Provisions respecting the publication of ordinances are mandatory and failure to publish substantially in the manner prescribed by the Legislature has the result that the ordinance was never validly adopted. 5 McQuillin, Municipal Corporations § 16.78 (3rd Ed. 1969 Rev.Vol.); 1 Anderson, American Law of Zoning § 4.13 (1968); Hart v. Bayless Investment & Trading Company, 86 Ariz. 379, 346 P.2d 1101 (1959); Gendron v. Borough of Naugatuck, 21 Conn.Sup. 78, 144 A.2d 818 (1958); People v. Russell, 74 Cal. 578, 16 P. 395 (1888). See also Board of County Com'rs of Sarpy County v. McNally, 168 Neb. 23, 95 N.M. 2d 153 (1959) and cases therein cited.

In this case, Bernalillo County failed to adopt a valid zoning ordinance because it did not publish a proposed ordinance as required by §§ 14-20-12(A) and (B), supra, and did not publish the text of the ordinance as required by § 14-20-12(D), supra.

Bernalillo County asserts its noncompliance with legislative directions should have no effect because of another *352 finding of the trial court. The finding is: "Notwithstanding the lack of strict compliance with section 14-20-12 N.M.S.A. 1953 Comp., it was not shown that plaintiff was prejudiced thereby... ." The answer is that where mandatory publication requirements are involved, "prejudice" is relevant only on the question of "substantial compliance." 1 Anderson, American Law of Zoning § 4.07 (1968).

Here, there is no issue of substantial compliance with the requirements of § 14-20-12, supra. The trial court did not so find, nor could it have properly done so when there was no publication as provided by §§ 14-20-12(A) and (B), supra. Bernalillo County does not contend that it substantially complied with § 14-20-12, supra; its claim of substantial compliance is directed to § 15-36-34, supra. Section 15-36-34, supra, does not provide for publication prior to adoption of the ordinance and does not require publication of the text of the ordinance after being adopted. Compliance with § 15-36-34, supra, would not be substantial compliance with the publication requirements of § 14-20-12, supra. Thus, the "substantial compliance" decisions are not applicable. See City of Alamogordo v. McGee, 64 N.M. 253, 327 P.2d 321 (1958); Hughes v. City of Carlsbad, 53 N.M. 150, 203 P.2d 995 (1949).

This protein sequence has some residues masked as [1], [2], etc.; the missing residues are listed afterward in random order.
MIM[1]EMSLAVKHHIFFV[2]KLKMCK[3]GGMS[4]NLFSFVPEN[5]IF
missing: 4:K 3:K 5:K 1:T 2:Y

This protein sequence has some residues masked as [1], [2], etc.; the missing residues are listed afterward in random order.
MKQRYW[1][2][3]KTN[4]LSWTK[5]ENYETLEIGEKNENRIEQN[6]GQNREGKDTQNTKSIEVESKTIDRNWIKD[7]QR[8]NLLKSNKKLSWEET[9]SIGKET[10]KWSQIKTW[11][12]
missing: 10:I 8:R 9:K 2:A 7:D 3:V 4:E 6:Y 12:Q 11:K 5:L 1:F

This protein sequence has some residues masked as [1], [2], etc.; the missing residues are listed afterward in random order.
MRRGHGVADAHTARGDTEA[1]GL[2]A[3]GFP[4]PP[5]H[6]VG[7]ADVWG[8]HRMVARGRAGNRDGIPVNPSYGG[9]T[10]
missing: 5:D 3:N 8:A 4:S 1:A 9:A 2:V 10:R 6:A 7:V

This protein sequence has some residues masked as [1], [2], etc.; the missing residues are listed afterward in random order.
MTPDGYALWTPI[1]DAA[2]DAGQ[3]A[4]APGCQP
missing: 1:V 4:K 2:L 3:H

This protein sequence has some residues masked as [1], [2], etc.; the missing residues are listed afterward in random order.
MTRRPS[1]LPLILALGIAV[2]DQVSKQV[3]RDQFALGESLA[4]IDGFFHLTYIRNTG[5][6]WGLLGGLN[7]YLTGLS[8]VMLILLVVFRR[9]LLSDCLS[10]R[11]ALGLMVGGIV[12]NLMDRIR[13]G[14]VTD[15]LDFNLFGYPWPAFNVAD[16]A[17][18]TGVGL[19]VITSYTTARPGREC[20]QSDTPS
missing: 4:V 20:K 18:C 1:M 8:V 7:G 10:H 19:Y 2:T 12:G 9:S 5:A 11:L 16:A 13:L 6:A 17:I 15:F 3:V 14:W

There being no substantial compliance with the mandatory publication requirements, prejudice to plaintiff is not a relevant consideration in determining the validity of the ordinance.

Because of Bernalillo County's failure to substantially comply with the publication requirements of § 14-20-12, supra, its zoning ordinance has never been validly adopted. With this result, we need not consider additional findings concerning the filing and lack of authentication of the zoning maps. See § 14-20-12(D), supra.

The judgment is reversed; the cause is remanded for further proceedings consistent with this opinion.

It is so ordered.

HENDLEY, J., concurs.

SUTIN, J., dissented and filed opinion.

SUTIN, Judge (dissenting).

First, this court does not have appellate jurisdiction of an appeal from a judgment of the district court which determines the validity of a zoning ordinance. Section 16-7-8, N.M.S.A. 1953 (Repl. Vol. 4). However, if this court determines it has jurisdiction in a case filed in this court and proceeds to decide the matter, that determination of jurisdiction is final. Section 16-7-10, N.M.S.A. 1953 (Repl. Vol. 4).

The transcript of the record states, "In the Supreme Court of the State of New Mexico." It was inadvertently filed in the office of the Clerk of the Court of Appeals.

In my opinion, this case should be transferred to the Supreme Court. The Court of Appeals, constantly, has over 100 cases pending on appeal, and we should not voluntarily assume an additional burden.

The Comprehensive Zoning Ordinance adopted in 1968 is 52 pages in length. The cost of publication of the entire ordinance before and after its passage would be burdensome. Its value to the public in this form would be questionable.